DC Council's Six-Figure Salaries Indicate Budget Mismanagement
Published: Tuesday, February 8, 2011
Updated: Tuesday, February 8, 2011 00:02
The D.C. Council may be slashing budgets for everything from transportation to education, but when it comes to councilmembers' compensation, it has stuck to its guns.
In 2006, members of the D.C. Council voted to raise their annual salaries to $115,000, and since then, cost-of-living adjustments (COLA) have increased that figure to the current one of $125,000 in annual pay. While the council has chosen such generous raises for its members, the COLA for teachers, police and firefighters was only 0.1 percent in 2009. Councilmembers should be appreciated for their service to the District community, but that does not mean their salaries should be vastly larger than those of other important public servants.
Tough economic times have meant belt-tightening for most in the District, yet members of the D.C. Council are paid more on average than local representatives in every city in the nation except Los Angeles, according to a new report by The Pew Charitable Trusts. The D.C. government has embarked on massive spending cuts in the past year, including striking $12 million in funds from the Department of Education — a notoriously under-funded and mismanaged department. The lack of austerity applied to councilmembers' salaries is not just a symptom of greed, but more prominently, one of a mismanaged budget.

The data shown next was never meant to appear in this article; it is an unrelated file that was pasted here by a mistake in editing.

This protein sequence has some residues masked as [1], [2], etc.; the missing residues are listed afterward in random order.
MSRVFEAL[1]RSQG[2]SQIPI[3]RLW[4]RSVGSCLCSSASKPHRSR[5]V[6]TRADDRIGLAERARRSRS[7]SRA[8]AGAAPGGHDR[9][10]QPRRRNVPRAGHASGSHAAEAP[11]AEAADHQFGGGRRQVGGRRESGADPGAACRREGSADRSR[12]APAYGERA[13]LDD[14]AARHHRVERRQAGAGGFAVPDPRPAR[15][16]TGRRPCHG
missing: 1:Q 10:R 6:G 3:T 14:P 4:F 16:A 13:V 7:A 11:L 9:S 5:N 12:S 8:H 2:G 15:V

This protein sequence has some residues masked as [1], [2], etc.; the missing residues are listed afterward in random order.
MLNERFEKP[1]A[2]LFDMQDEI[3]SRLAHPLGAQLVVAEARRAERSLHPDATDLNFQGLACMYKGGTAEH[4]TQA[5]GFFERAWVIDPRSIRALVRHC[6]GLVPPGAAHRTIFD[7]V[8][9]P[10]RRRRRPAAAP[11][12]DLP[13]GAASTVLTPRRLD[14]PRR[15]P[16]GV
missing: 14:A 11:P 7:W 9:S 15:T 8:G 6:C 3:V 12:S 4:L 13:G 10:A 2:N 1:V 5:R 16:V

While the current individual pay of councilmembers is clearly troubling, the Pew report also showed that the D.C. Council has a larger per capita representation than any other city examined. The District has only 3,029 residents per councilmember and other associated employees, meaning that the sheer amount of salaries being dispensed to the D.C. Council vastly exceeds all peer cities.
Jack Evans (D-Ward 2), the same councilmember leading opposition to Georgetown's Campus Plan, has strenuously defended the profligate salary spending and over-hiring of the council. The councilmembers seem to be quite comfortable spending portions of the money students and their families pay in District taxes — rent, sales, et cetera. — on their own inflated salaries. Yet letting Georgetown spend its students' money for the reason it was paid in the first place — bettering the collegiate experience — is apparently out of the question.
Washington, D.C., has had enough mismanagement, overpayment and political featherbedding. It is a sad day when the same people who are responsible for the shameful state of public finances enrich themselves and their friends without considering the interests of taxpayers.
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